Zim education needs strong skills' backing

ONE area of success that Zimbabweans are proud of — rightly or wrongly — is the education of its citizens.

Before independence, access to education was heavily skewed along racial lines. Correcting this became one of government’s top priorities soon after independence.

The country’s literacy rate soared and, at around 90 percent, is today one of the highest in Africa and comparable with that of a number of developed countries.

Zimbabweans are particularly fond of shoving this particular statistic to anyone who cares to listen.

Despite the rapid rise in its literacy rate, corruption and crime have also soared. One would assume that a country with such an educated population would not top in levels of vice.

Surely, isn’t it strange that a place with such a large number of literates would have a high number of felon minds too?

Yes, this is where our education has failed us — the system has produced a huge literate population which has not been able to transform the country’s fortunes.

Many of them are abroad — not out of their liking of course — busy oiling other people’s economies.

We begin to question the much-touted gains of education because economic development is still way below expectations. The country has so many well-educated and skilled people but its industry has failed.

Perhaps the first error is the misinterpretation of the meaning of “high literacy rate”. Simply put, literacy is the ability to read and write; quite a basic but a necessary ability but — of course — this alone cannot translate into economic prosperity.

“Literate” and “educated”, in my opinion, are words used interchangeably as though they were synonymous yet they are different and are independent of each other.

Zimbabwean education has been reduced to a scamper for papers and certificates. In fact, in the process, lethal egos have cropped up and have undone the whole process of learning.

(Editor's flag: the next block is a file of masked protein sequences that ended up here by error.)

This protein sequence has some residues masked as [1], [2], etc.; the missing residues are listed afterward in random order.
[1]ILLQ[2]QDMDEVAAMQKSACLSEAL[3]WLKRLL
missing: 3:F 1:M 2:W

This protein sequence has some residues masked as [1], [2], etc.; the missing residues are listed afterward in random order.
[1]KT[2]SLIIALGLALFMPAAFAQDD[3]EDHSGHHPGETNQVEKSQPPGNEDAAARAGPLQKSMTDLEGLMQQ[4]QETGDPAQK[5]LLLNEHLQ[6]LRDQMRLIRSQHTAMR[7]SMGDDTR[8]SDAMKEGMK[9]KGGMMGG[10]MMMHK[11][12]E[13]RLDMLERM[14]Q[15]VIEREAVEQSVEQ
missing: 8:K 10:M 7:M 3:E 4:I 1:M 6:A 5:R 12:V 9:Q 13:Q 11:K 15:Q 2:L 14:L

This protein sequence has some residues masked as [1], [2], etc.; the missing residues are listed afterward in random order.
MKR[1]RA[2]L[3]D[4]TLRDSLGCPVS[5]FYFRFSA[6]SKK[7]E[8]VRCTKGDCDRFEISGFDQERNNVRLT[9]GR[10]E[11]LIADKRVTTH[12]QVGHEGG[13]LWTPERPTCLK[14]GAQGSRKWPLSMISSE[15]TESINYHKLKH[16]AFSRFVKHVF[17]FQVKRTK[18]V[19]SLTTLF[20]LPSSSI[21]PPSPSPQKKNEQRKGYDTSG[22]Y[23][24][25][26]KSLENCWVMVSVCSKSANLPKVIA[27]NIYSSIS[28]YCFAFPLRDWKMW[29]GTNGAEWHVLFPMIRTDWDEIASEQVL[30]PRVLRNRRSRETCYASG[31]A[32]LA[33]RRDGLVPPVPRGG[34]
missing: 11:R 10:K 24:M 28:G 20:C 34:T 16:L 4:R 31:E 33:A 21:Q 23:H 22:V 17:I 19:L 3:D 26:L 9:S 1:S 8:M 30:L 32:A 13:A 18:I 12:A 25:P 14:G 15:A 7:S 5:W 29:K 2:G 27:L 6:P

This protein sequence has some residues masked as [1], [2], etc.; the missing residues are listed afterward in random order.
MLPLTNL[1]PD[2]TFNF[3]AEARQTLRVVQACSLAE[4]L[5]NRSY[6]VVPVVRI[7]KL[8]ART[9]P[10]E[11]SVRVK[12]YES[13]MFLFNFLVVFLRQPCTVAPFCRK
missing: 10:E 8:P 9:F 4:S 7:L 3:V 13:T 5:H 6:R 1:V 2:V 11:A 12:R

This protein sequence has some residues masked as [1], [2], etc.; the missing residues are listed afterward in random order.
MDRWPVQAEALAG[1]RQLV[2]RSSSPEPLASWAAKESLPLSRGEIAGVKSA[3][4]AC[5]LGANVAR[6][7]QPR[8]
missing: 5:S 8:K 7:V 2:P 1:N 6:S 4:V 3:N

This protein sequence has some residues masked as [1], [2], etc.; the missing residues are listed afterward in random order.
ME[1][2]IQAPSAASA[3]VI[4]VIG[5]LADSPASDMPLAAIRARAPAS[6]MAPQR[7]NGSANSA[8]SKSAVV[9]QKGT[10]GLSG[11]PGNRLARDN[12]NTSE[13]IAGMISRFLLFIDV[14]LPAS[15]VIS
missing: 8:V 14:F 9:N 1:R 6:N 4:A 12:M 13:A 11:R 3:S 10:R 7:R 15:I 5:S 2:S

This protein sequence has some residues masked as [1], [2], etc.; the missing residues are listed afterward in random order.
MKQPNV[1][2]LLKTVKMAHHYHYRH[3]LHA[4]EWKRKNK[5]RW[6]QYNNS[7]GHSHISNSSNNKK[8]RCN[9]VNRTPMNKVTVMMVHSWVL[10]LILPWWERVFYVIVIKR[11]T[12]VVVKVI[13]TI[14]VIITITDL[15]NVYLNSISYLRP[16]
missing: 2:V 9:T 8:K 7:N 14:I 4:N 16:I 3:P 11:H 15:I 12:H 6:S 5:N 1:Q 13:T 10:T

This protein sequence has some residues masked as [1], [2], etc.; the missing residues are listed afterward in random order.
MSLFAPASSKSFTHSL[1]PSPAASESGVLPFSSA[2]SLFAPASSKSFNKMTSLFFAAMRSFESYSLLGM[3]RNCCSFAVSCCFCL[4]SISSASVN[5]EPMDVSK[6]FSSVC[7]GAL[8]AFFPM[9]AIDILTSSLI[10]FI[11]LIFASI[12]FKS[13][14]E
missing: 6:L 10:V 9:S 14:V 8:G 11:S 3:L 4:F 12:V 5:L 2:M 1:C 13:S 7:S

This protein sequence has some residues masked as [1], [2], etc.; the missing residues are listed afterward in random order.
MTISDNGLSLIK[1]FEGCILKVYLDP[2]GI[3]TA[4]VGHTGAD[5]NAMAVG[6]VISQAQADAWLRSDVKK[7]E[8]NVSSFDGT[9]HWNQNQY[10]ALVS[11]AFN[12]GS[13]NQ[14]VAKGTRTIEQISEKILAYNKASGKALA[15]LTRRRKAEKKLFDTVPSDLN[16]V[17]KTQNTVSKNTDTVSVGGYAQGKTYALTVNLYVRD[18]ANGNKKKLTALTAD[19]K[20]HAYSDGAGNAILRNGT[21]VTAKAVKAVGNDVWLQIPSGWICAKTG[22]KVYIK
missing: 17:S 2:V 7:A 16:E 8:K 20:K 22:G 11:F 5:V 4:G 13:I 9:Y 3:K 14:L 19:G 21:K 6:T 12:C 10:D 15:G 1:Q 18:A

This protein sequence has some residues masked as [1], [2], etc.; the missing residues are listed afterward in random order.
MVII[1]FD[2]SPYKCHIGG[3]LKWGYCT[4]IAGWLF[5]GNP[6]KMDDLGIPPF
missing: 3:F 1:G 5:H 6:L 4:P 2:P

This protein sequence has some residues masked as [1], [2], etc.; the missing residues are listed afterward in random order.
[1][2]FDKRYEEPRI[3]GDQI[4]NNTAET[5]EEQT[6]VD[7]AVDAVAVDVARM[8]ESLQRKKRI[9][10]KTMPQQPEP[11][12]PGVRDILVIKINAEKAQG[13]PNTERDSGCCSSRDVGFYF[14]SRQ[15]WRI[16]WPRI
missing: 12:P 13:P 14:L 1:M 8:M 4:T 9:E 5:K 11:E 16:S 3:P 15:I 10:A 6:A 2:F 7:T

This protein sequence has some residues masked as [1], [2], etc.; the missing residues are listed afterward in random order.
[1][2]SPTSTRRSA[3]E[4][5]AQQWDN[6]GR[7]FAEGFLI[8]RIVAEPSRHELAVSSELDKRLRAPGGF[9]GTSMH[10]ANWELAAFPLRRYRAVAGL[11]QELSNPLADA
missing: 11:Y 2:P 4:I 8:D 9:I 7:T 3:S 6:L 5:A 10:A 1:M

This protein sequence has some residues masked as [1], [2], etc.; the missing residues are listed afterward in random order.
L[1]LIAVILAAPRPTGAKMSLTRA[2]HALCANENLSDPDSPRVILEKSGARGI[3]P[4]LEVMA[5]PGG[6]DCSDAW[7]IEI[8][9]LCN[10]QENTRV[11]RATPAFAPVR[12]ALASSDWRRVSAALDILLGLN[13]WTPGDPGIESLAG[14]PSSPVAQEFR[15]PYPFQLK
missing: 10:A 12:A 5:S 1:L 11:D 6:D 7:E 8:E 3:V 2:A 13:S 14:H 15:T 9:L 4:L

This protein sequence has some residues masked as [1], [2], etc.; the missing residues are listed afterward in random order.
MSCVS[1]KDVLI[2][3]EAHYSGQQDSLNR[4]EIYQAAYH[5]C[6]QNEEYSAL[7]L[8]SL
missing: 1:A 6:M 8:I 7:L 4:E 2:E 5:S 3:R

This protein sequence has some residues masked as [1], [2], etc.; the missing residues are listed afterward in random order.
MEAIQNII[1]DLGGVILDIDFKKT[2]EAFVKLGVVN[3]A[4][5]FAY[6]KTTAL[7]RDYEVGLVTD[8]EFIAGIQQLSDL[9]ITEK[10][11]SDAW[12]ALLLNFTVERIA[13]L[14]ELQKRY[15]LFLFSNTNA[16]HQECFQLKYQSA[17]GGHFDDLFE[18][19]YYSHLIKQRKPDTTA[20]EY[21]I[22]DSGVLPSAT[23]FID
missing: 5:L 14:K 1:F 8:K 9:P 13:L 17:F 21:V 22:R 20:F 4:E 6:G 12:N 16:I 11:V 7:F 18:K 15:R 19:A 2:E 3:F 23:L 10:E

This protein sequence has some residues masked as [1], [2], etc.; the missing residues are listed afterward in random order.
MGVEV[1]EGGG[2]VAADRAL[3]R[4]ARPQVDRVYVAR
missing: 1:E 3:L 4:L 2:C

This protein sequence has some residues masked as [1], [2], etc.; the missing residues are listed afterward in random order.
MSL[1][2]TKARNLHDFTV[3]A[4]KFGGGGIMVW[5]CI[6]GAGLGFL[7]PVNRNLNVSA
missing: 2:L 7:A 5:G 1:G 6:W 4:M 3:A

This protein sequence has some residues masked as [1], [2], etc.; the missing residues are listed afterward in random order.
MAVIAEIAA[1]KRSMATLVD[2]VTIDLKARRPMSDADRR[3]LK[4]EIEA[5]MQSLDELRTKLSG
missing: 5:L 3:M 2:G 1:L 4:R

People with inflated egos, armed with pieces of paper, the so-called educated people believe they have a lot to offer.

Our ever-growing emphasis on academic performance and test scores alone means many learners are not developing life skills like self-control, motivation, focus and resilience which offer far better prospects of long-term success than high grades.

We no longer go to school to learn, but merely to accept a grade, but this is not changing life much. Several employers have complained that recent graduates, particularly those from newer institutions, are not of the same quality as those of yesteryear.

Training and skills development play a vital role in development and the demand for a “vocationally trained and technically” educated human resource rises with every step towards industrialisation and modernisation.

Therefore, government should plan accordingly and explore the existing wide gap between demand and supply of effective manpower. There is need to update and revise the existing curricula, enhance of the status of the teachers, and strengthen the institutions.

The world is progressing everyday, underlining the need for a complete transformation of the education sector to make it more relevant to the demands specific to Zimbabwe as a global player.

Educational institutions must be transformed in line with the demands of the country so that they continue to be relevant. In their current state, the institutions are training people who are suitable for other economies.

The starting point would be policy and then the training of the educators themselves to equip them with knowledge that is relevant to the new demands.

Clive Chiridza is a motivational speaker and social commentator and can be reached at chiridzac@gmail.com.


Comments (2)

Zimbabweans might be educated but they are not good at using it. Our education was very bad because it never taught Zims creative thinking and critical analysis. Our culture of always saying vakuru also added to the (uselessness) of our education.

Joey Hove - 22 March 2018

I believe Zimbabwe's education system simply needs improvements to make it relevant to its products viz, the graduates and industry. If it was bad, none of our graduates would be employed outside Zimbabwe. In addition, it would add value to have a system that incorporates a culture and environment for self-employment where value and merit are taken seriously. Right now, employers want University graduates for positions like data capture clerk, accounts clerk etc which is very demeaning. Again, it would hold us proud to have graduates being employed in the areas which they studied but desperation for "jobs" means this is not the case, which creates new categories of problems moving forward. By graduates I mean academic, technical (including artists, basket weavers, soap stone sculptors , musicians, sportspersons, actors/actresses etc).

Sagitarr - 22 March 2018

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